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Climate scientists are innocent. OK?


Not necessarily, says Ted Nield

Geoscientist 20.10 October 2010

Here’s a truly scary thought – human beings are NOT responsible for Climate Change.

There is comfort to be had in the notion that we are responsible for things – such as the climate change we know is happening on Earth. After all, that gives us a chance of doing something about it. The alternative, that climate change is being done to us by the sun and the climate system, acting under their own innate inexorable mechanisms, is surely much more frightening because it renders us helpless.

Now beware - believing things because they are comfortable is dangerous. No scientist should ever drop his or her guard against believing through faith, or fall victim to the notion that an idea is simply too awful to entertain. But for reasons of practical policy, we should now recognise that the probability of our being responsible for most of the measured warming of the last century stands at well over 90%, and should be accepted by everyone, everywhere, as fact.

But climate scientists have come in for much public criticism of late. First, keen-eyed sceptics discovered some rather trivial but highly embarrassing errors in the IPCC’s latest Assessment Report. Then came the leaked emails from the Climate Research Unit at the University of East Anglia. “Climategate”, as it became known, became the subject of three separate inquiries (by the House of Commons Science & Technology Committee, the Royal Society Scientific Assessment Panel, chaired by former President Lord Oxburgh, and the Independent Climate Change Emails Review). And all they found was that climate scientists were guilty of nothing worse than innocence.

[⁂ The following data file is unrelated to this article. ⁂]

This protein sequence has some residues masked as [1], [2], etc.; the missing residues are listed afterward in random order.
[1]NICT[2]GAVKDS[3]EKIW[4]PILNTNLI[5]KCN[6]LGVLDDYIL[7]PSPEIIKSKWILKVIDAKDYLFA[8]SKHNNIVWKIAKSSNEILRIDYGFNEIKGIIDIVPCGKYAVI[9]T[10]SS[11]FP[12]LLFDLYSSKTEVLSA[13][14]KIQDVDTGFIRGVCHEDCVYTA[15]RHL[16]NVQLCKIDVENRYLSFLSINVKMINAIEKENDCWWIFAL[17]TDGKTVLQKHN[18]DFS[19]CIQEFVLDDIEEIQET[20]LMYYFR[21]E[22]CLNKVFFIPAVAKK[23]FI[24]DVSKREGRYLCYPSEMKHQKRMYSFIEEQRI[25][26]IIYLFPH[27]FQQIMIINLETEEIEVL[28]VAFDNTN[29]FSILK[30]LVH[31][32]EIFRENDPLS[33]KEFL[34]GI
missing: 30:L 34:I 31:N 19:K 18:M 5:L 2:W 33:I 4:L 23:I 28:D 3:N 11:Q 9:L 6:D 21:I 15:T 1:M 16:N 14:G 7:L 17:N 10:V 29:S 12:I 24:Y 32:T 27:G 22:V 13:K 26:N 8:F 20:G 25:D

It is understandable that UEA scientists felt reluctant to comply with requests from self-styled “sceptics”, but it was to say the least unwise to refuse them. For a start, to do so would be unlawful. For another, caginess made them look guilty and so handed their opponents a more powerful weapon than any in their own arsenal. Finally, believing they could get away with it betrayed the sort of innocence that beggars belief. If it weren’t all so serious, one could almost find it touching.

Innocence by contrast is not something of which one can accuse climate-change denyers. Like those before them who scattered the chaff of doubt over the link between smoking and cancer, they are as strong in the dark side of public relations and media management as scientific institutions are (usually) weak. Little wonder - it is their primary purpose and they are backed by powerful interests. Of course they’re good at it.

Meanwhile the media suffer pressures of their own - the most dangerous being the need always to have news. Scientific consensus changes rarely and slowly. But denialists can come up with news easily because, being unconstrained by evidence they can construct any number of simple (and suspiciously agreeable) messages whenever they like.

The answer to this is plain. Science too needs the arts of persuasion - and therefore requires the help of trained professionals. Cheap, DIY solutions will simply pack the babes off into the wood, carrying a loaded gun.